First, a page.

With the end of the siege of Ladysmith Clive returned to Middlesbrough where he received a hero’s welcome. The following year, 1902, Major Dixon retired from the armyand settled down to civilian life, enjoying his great love of horses, hunting and painting. Initially Clive and Lilian lived at Langbaurgh Hall, Great Ayton. Then in 1909 Clive built Chapelgarth at Little Broughton, which became the family home. Clive and Lilian had three sons and three daughters. Their charmed life came to an abrupt end with the start of the Great War. Clive had to surrender his beloved horses to the army, and then he volunteered to rejoin the 16th Lancers, although by now he was forty-four years old. Within two weeks of war being declared, he was in France as second-in-command of his old regiment. The 16th Lancers, as part of the British Expeditionary Force (BEF), were fighting alongside the French, in an unsuccessful attempt to halt the German advance at Mons.

After the retreat from Mons, and action at the Battle of the Marne, the 16th Lancers moved to Flanders. Memories of magnificent cavalry charges across the open veldt of South Africa were lost in the mud of the trenches. During the First Battle of Ypres, in October and early November 1914, four out of five members of the BEF were wounded or killed. Major Dixon lost his life on 5 November 1914. In the trenches to the left of the Lancers were French troops in some disarray. Major Dixon drew his sword and attempted to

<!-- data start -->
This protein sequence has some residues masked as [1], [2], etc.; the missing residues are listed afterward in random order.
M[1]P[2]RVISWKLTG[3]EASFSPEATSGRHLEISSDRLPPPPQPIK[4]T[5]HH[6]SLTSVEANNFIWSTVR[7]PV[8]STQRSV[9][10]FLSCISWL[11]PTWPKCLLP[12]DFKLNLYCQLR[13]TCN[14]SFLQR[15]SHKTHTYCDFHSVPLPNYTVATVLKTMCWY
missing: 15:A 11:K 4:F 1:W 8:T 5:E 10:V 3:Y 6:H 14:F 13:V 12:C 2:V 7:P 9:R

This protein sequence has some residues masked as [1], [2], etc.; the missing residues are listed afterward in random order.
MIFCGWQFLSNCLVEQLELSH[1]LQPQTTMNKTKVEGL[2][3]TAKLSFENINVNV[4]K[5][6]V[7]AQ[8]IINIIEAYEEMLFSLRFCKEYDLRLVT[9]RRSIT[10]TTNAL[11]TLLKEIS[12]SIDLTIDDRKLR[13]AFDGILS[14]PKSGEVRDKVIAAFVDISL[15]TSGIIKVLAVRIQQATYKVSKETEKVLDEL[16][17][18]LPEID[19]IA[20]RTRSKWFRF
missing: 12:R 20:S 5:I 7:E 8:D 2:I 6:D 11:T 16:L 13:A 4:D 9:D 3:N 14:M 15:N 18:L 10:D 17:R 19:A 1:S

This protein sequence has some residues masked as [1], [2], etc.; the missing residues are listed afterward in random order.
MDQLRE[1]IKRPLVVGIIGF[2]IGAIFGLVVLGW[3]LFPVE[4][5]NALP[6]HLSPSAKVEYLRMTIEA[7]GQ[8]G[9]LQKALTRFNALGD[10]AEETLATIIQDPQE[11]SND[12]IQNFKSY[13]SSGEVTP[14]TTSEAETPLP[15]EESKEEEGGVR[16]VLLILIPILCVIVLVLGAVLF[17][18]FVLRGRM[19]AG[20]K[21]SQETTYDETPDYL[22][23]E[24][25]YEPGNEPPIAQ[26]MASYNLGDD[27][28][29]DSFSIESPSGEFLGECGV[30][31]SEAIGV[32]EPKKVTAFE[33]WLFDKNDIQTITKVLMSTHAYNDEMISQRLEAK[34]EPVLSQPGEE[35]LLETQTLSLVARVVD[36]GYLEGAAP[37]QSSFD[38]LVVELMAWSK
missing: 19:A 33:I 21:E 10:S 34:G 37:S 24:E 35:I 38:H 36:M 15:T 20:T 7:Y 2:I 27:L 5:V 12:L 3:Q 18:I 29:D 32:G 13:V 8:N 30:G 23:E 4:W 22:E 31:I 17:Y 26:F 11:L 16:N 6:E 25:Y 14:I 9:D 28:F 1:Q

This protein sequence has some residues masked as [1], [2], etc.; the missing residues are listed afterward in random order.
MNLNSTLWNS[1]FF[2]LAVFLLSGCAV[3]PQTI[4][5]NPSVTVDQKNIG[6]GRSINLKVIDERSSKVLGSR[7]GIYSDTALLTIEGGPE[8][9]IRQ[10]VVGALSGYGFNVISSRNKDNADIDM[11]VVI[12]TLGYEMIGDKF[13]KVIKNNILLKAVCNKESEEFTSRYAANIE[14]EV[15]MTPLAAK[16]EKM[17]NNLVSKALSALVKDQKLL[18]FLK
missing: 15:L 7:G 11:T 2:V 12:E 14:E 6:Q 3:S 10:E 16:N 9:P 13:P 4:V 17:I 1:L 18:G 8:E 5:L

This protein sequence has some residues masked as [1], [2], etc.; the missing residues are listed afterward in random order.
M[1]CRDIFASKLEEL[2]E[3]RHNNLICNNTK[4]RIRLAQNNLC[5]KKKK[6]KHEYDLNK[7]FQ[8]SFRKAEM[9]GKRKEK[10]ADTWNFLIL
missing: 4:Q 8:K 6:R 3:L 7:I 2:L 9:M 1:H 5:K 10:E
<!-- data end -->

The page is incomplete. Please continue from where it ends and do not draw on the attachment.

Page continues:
rally them into a counter attack, but received a bullet in his stomach. Seriously wounded, he was carried by an army padre to a field ambulance, but later died from his wounds.

Clive Macdonnell Dixon is buried in the Nieuwkerke Churchyard in Belgium. His headstone carries the inscription ‘Strong and of good courage, Sans peur et sans reproche’. The earlier wooden cross marking the grave is now preserved in St Augustine’s Church in Kirkby-in-Cleveland. His name also appears on the War Memorials at Great Broughton and Kirkby.